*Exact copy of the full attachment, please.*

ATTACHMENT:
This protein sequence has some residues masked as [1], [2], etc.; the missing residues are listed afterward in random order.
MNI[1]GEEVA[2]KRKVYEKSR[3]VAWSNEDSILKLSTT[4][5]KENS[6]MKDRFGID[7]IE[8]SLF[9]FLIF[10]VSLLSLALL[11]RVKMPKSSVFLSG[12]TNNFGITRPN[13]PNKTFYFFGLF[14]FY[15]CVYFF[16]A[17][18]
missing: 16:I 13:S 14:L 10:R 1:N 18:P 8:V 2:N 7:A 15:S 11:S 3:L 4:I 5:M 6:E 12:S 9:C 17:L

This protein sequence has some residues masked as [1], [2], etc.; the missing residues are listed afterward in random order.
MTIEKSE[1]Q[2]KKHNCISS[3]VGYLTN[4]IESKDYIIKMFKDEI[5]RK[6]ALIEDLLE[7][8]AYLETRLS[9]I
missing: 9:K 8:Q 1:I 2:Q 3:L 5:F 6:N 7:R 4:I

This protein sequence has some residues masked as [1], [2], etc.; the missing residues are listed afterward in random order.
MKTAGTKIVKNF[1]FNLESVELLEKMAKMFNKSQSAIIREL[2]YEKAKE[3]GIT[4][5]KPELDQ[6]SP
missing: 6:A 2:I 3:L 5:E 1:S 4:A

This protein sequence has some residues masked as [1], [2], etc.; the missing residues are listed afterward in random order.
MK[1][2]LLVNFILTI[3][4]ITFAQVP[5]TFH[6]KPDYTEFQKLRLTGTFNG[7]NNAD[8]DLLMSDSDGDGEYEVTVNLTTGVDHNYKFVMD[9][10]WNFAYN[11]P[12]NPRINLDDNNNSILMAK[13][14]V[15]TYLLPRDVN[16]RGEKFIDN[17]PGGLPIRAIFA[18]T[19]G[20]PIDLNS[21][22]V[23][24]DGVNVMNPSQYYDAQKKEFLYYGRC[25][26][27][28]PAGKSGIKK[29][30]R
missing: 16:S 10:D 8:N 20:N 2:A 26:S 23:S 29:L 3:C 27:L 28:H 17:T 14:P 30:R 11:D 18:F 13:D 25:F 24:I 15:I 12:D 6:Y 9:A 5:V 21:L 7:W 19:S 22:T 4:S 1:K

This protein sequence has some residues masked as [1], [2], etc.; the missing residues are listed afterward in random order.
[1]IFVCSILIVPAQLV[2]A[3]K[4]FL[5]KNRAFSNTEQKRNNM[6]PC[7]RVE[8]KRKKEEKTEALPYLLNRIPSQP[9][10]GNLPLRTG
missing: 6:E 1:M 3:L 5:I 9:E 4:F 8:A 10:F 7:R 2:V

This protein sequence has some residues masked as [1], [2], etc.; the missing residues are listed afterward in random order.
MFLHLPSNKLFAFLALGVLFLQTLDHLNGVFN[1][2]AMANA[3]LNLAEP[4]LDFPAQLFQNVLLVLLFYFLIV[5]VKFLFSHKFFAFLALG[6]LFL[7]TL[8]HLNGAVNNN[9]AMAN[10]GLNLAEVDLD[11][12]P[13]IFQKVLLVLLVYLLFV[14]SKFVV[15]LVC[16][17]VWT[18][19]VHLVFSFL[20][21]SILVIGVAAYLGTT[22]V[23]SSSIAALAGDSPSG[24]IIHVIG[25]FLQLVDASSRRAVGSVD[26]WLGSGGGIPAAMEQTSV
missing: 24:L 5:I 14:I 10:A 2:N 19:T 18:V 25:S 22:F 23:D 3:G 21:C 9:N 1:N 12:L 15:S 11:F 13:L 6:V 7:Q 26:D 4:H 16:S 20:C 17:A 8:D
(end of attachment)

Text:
This protein sequence has some residues masked as [1], [2], etc.; the missing residues are listed afterward in random order.
MNI[1]GEEVA[2]KRKVYEKSR[3]VAWSNEDSILKLSTT[4][5]KENS[6]MKDRFGID[7]IE[8]SLF[9]FLIF[10]VSLLSLALL[11]RVKMPKSSVFLSG[12]TNNFGITRPN[13]PNKTFYFFGLF[14]FY[15]CVYFF[16]A[17][18]
missing: 16:I 13:S 14:L 10:R 1:N 18:P 8:V 2:N 7:A 15:S 11:S 3:L 4:I 5:M 6:E 12:S 9:C 17:L

This protein sequence has some residues masked as [1], [2], etc.; the missing residues are listed afterward in random order.
MTIEKSE[1]Q[2]KKHNCISS[3]VGYLTN[4]IESKDYIIKMFKDEI[5]RK[6]ALIEDLLE[7][8]AYLETRLS[9]I
missing: 9:K 8:Q 1:I 2:Q 3:L 5:F 6:N 7:R 4:I

This protein sequence has some residues masked as [1], [2], etc.; the missing residues are listed afterward in random order.
MKTAGTKIVKNF[1]FNLESVELLEKMAKMFNKSQSAIIREL[2]YEKAKE[3]GIT[4][5]KPELDQ[6]SP
missing: 6:A 2:I 3:L 5:E 1:S 4:A

This protein sequence has some residues masked as [1], [2], etc.; the missing residues are listed afterward in random order.
MK[1][2]LLVNFILTI[3][4]ITFAQVP[5]TFH[6]KPDYTEFQKLRLTGTFNG[7]NNAD[8]DLLMSDSDGDGEYEVTVNLTTGVDHNYKFVMD[9][10]WNFAYN[11]P[12]NPRINLDDNNNSILMAK[13][14]V[15]TYLLPRDVN[16]RGEKFIDN[17]PGGLPIRAIFA[18]T[19]G[20]PIDLNS[21][22]V[23][24]DGVNVMNPSQYYDAQKKEFLYYGRC[25][26][27][28]PAGKSGIKK[29][30]R
missing: 16:S 10:D 8:N 20:N 2:A 26:S 23:S 29:L 3:C 27:L 28:H 17:T 14:P 30:R 11:D 18:F 13:D 25:F 24:I 15:I 12:D 6:Y 9:A 5:V 21:L 7:W 19:S 22:T 4:S 1:K

This protein sequence has some residues masked as [1], [2], etc.; the missing residues are listed afterward in random order.
[1]IFVCSILIVPAQLV[2]A[3]K[4]FL[5]KNRAFSNTEQKRNNM[6]PC[7]RVE[8]KRKKEEKTEALPYLLNRIPSQP[9][10]GNLPLRTG
missing: 6:E 1:M 3:L 5:I 9:E 4:F 8:A 10:F 7:R 2:V

This protein sequence has some residues masked as [1], [2], etc.; the missing residues are listed afterward in random order.
MFLHLPSNKLFAFLALGVLFLQTLDHLNGVFN[1][2]AMANA[3]LNLAEP[4]LDFPAQLFQNVLLVLLFYFLIV[5]VKFLFSHKFFAFLALG[6]LFL[7]TL[8]HLNGAVNNN[9]AMAN[10]GLNLAEVDLD[11][12]P[13]IFQKVLLVLLVYLLFV[14]SKFVV[15]LVC[16][17]VWT[18][19]VHLVFSFL[20][21]SILVIGVAAYLGTT[22]V[23]SSSIAALAGDSPSG[24]IIHVIG[25]FLQLVDASSRRAVGSVD[26]WLGSGGGIPAAMEQTSV
missing: 24:L 5:I 14:I 10:A 2:N 19:T 18:V 25:S 22:F 23:D 3:G 21:C 9:N 1:N 12:L 15:S 11:F 13:L 6:V 7:Q 26:D 4:H 16:S 20:C 17:A 8:D